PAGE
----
Don’t Roll Your Eyes at Me, Mister!
By Tim Helenthal
Chairman & CEO
Remember rolling your eyes at your parents because you thought they didn’t know what they were talking about?
And then you got in trouble for being disrespectful?
I know it hurts to hear this so much later in life: They were right and you were wrong.
To be a rock & not to roll
Rolling your eyes was disrespectful then and, all these years later, it’s still disrespectful—even if you’re 100% right. (So yes, you now can feel secure in the notion it’s not the end of the world to be out a few minutes after your curfew—though you probably should’ve gotten over it by now.)
The difference between now and then is: You’re an adult and represent your company. Instead of being sent to your room, the rolling-eyes mentality might cost you money and opportunity.
We’ve all had that customer. The one who’s never satisfied, always agitated and wants way more than mere mortals can deliver. You know … the one who rolls his eyes when your responses fall short.
Don’t be disrespectful
I know it’s natural to want to roll your eyes back at him, but I’m telling you: RESIST. The customer hired you because you’re a professional and the expert. Rolling your eyes or showing other disrespectful body language makes it seem as if all those advertisements preaching great customer service were just a sham.
After all, your ads don’t say “great customer service for only nice or incredibly knowledgeable customers.”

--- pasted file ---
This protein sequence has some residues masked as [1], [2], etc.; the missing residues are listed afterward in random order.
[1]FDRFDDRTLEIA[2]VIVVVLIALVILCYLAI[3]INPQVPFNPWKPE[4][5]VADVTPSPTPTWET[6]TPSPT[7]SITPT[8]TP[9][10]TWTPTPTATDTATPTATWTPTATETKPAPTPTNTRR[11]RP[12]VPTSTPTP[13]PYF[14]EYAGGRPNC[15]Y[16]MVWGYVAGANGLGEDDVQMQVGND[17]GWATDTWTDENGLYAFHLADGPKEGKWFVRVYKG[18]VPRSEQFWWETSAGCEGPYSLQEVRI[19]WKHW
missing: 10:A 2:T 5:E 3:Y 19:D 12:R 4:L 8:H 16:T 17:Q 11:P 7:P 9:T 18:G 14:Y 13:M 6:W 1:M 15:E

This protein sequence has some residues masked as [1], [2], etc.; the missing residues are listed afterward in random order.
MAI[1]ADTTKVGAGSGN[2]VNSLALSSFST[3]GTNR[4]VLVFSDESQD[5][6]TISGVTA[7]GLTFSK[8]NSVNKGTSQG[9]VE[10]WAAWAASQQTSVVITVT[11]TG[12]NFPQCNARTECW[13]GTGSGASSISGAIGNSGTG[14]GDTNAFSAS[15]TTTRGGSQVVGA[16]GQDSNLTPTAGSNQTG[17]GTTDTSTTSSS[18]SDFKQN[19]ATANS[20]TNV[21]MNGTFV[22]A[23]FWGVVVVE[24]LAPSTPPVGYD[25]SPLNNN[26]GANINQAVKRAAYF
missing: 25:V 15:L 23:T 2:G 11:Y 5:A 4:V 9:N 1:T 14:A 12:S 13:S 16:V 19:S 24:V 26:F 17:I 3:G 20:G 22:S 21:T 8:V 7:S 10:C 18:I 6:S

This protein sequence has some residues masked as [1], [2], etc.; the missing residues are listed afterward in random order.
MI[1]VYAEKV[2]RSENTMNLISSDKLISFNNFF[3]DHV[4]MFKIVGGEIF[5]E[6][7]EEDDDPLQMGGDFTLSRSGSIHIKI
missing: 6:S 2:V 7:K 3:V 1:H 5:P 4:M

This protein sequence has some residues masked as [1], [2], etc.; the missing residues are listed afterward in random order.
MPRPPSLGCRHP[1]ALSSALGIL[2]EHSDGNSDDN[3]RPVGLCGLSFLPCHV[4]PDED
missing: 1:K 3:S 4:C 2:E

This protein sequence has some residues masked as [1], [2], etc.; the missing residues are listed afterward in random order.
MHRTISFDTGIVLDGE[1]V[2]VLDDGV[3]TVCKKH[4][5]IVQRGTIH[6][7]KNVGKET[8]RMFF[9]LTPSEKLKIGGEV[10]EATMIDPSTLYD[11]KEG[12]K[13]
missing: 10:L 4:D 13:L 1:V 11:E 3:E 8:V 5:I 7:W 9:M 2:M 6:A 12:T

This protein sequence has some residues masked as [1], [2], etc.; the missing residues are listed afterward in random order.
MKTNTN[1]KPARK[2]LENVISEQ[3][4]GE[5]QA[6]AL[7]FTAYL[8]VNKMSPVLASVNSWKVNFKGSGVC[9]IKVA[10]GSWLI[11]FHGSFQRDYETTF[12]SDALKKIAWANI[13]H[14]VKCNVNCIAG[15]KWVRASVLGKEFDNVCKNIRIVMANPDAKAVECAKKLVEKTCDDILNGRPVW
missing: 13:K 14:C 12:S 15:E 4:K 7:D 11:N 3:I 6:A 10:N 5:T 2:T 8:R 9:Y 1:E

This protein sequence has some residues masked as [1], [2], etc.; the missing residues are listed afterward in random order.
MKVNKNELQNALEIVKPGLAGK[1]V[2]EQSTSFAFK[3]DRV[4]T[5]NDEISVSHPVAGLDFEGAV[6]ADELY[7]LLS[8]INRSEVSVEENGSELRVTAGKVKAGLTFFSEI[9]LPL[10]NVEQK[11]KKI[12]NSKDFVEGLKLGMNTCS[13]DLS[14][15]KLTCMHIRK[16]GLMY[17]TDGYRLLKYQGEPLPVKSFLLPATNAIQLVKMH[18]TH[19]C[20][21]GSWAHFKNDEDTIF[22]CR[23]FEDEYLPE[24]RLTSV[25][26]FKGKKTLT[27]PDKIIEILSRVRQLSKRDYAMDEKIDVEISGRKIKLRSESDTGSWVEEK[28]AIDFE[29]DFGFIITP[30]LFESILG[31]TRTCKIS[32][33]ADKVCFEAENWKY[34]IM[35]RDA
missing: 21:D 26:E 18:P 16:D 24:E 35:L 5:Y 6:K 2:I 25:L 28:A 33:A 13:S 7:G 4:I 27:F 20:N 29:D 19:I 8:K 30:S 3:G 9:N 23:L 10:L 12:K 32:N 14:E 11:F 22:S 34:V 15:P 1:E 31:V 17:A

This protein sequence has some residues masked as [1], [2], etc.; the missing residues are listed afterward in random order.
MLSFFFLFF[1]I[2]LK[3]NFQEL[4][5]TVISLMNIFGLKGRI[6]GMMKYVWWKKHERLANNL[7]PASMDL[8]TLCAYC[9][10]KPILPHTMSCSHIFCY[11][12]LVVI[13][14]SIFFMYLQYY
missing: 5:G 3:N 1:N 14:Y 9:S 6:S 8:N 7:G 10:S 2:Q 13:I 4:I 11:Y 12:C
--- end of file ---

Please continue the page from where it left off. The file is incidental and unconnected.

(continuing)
I know this is easier said than done. But the difference between good vs. great leadership means entering a combative customer situation armed with the knowledge of how important it is exuding respectfulness—even if you don’t really feel it.
You’re being watched
Remember, your employees are watching how you handle these incredibly difficult situations. They will emulate your actions. Do you really want all your employees choosing the customers they deem worthy of respect?
Mastering this difficult task will make you stand apart from others in your field. Taking these maddening, seemingly impossible interactions and turning them into “wins” will reflect well on you and your company’s reputation.
So, clear your throat. Swallow your pride. Put on your best face. Keep your peepers unrolled and your sights set squarely on serving the customer and your company.
Then go home and stay out extra late this weekend. Mom and Dad don’t ever have to know.
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